Thomas Keller, the youngest of five boys, was born on October 14, 1955, at Camp Pendleton in Oceanside, California, to Edward Keller, a Marine Corps officer and his wife, Betty. After his parents divorced, Mrs. Keller moved east with her sons, eventually settling in Palm Beach, Florida. She supported the family by managing restaurants in the affluent town of Palm Beach and its considerably less glamorous neighbor, West Palm Beach.
Thomas, a genial but somewhat reckless teenager, attended Lake Worth High School. He played basketball and baseball, but was not an ambitious student, and somewhat engaged himself in less wholesome pursuits common among teenagers of the early 1970s. His mother ended these pursuits when she put him to work washing dishes at the Palm Beach Yacht Club in West Palm Beach, where she was the general manager. This was his first restaurant job: dishwasher. Dishwashing is how many American chefs begin.
One afternoon Betty Keller nodded toward the Yacht Club’s Chef and said to her nineteen-year-old son, “Watch him. Watch what he does.” Mrs. Keller sensed that her club chef was about to quit; Thomas was out of high school and ready for a real job. Thomas Keller had given little thought to what he would do with his life, never dreaming he would become a cook, let alone chef.
“I called up my friend Przempko (pronounced Shempko),” Thomas Keller said of the day the Yacht Club chef gave notice. “He was out of work, and I asked him if he wanted a job and he said, ‘Yeah’. So, we went out and partied that night. We both had a job. We were going to become chefs.”
The Yacht Club served uncomplicated lunches and, on weekends, dinner. “We did everything,” Keller said. “We cleaned the whole restaurant. That was the first thing – bathrooms, dining room-- the whole thing. Then we’d get ready for lunch. Hamburgers, French fries, sandwiches, eggs Benedict.” When Keller didn’t know how to cook something, he’d call his older brother Joseph, who was then a cook at La Petite Marmite, a fashionable, classic restaurant in Palm Beach. Joseph would walk him through making a sauce, cooking a whole prime rib, and broiling a lobster tail. Keller smiled at the memory and said “I remember the first time I made a hollandaise. I was so excited. I ran out and told Captain John. Captain John was the dock manager. I was twenty years old. I had never made a hollandaise before.”
That year Mrs. Keller gave Thomas his first cookbook, Mary and Vincent Price’s A Treasury of Great Recipes, inscribing it “To my wonderful son/God bless you always.”
Thomas was inspired. He would make his first fancy cookbook dish, Tagliatelle Verde con Proscuitto, one of Vincent Price’s favorite dishes from Harry’s Bar. “I couldn’t find any spinach pasta,” Keller recalls, “This was 1975. No one had spinach pasta. So, you know what I thought I’d do? I’d dye it green.” The final dish, with neon green fettuccine, was not as appetizing as he hoped it would be. The prosciutto, (which he over-cooked), released all of its salt, rendering the dish inedible. A kind Club member, a regular and a fan of young Keller’s, tried to eat it, really did try, but had to tell Thomas he just couldn’t eat it. “That was my first venture into trying to create something for myself,” he said, “being inspired by a recipe and trying to create it.”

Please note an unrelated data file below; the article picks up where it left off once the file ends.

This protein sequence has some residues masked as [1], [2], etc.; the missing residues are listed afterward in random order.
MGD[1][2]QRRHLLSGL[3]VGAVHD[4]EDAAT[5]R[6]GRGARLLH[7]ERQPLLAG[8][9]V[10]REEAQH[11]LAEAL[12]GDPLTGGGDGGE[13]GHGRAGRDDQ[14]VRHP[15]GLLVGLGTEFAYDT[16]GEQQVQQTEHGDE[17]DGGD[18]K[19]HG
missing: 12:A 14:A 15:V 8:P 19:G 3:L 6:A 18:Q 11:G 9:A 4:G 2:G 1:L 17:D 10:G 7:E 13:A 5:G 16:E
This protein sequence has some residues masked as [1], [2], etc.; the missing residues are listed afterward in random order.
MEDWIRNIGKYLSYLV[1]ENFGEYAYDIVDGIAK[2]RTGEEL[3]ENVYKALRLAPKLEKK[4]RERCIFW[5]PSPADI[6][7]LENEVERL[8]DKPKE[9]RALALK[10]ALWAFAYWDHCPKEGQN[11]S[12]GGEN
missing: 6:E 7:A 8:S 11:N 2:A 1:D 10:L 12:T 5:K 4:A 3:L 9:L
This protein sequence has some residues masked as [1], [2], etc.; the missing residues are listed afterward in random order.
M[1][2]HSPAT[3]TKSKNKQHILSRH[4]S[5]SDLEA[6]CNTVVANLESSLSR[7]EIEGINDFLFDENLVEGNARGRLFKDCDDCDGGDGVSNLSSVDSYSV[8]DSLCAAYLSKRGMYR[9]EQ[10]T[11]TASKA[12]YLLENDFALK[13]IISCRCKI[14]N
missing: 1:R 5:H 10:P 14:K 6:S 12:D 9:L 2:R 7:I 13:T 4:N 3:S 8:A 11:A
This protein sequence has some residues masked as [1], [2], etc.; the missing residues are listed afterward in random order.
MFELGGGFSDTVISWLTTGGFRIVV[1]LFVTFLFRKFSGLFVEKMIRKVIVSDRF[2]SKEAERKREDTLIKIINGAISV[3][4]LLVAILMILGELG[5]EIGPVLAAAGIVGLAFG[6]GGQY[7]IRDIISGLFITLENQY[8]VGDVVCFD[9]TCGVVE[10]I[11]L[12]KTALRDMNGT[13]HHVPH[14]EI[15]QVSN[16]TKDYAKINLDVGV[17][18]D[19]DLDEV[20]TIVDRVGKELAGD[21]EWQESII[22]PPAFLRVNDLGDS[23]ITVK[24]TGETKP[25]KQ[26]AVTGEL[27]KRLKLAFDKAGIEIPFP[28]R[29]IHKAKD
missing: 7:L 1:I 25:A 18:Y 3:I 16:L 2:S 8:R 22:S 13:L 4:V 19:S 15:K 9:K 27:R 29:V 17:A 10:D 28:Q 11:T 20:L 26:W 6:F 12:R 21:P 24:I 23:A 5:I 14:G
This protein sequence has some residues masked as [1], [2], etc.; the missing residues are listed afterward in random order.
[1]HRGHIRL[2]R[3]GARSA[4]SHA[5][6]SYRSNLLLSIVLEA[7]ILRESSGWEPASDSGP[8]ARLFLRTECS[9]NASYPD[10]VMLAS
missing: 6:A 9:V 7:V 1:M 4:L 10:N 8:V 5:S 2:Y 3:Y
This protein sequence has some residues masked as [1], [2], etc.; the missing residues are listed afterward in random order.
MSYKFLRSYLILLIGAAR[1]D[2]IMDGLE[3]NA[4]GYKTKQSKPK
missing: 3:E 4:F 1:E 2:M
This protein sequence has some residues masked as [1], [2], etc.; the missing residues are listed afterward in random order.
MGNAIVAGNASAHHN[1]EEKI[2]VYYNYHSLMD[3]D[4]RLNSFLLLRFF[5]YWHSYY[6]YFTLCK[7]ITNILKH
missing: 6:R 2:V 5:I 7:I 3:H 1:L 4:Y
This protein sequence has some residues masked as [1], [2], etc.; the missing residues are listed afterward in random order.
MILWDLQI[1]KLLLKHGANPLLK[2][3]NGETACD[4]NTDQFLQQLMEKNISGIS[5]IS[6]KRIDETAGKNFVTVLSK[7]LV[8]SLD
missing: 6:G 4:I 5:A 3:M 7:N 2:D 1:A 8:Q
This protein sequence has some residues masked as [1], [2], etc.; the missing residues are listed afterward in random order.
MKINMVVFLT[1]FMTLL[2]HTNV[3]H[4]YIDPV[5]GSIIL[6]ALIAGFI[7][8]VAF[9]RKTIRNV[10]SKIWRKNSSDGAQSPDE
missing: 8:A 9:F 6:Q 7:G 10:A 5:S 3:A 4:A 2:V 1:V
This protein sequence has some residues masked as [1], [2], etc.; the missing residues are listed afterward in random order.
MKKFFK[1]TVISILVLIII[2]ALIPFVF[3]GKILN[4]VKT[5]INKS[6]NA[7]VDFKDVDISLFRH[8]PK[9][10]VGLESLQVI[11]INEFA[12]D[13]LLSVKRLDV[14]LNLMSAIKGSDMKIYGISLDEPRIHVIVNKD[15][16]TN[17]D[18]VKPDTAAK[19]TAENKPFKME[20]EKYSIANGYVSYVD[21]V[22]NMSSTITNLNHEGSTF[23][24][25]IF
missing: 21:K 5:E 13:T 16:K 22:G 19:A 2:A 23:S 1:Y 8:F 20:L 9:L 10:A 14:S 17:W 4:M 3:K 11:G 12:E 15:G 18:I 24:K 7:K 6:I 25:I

Thomas Keller remained chef of the Yacht Club for two years. “Making hamburgers,” he said, “and trying to make things nice and neat, and trying to keep things as they should be, making eggs Benedict every day, making the hollandaise, which was really the high point of every morning, perfecting the hollandaise.”
Member Patricia Dehon remembers "Tommy" traveling to France to intern in fine French restaurants under the tutelage of celebrated chefs; he thrived throughout the regimented training. Keller visited Florida occasionally and would apply his skills at the club, when he picked up some kitchen shifts for his mother.
According to Mrs. Dehon, “the food was so superb no one could believe it!” Ultimately, Keller was eager to try his hand as an entrepreneur and left for New York to begin his career. His meteoric success is now legendary and many now consider him to be the "Best Chef in America.”
Thomas Keller mastered the standard for the renowned food and service at the Palm Beach Yacht Club and Chef Robert Lalli assumes the mantle of culinary integrity and rich traditions established.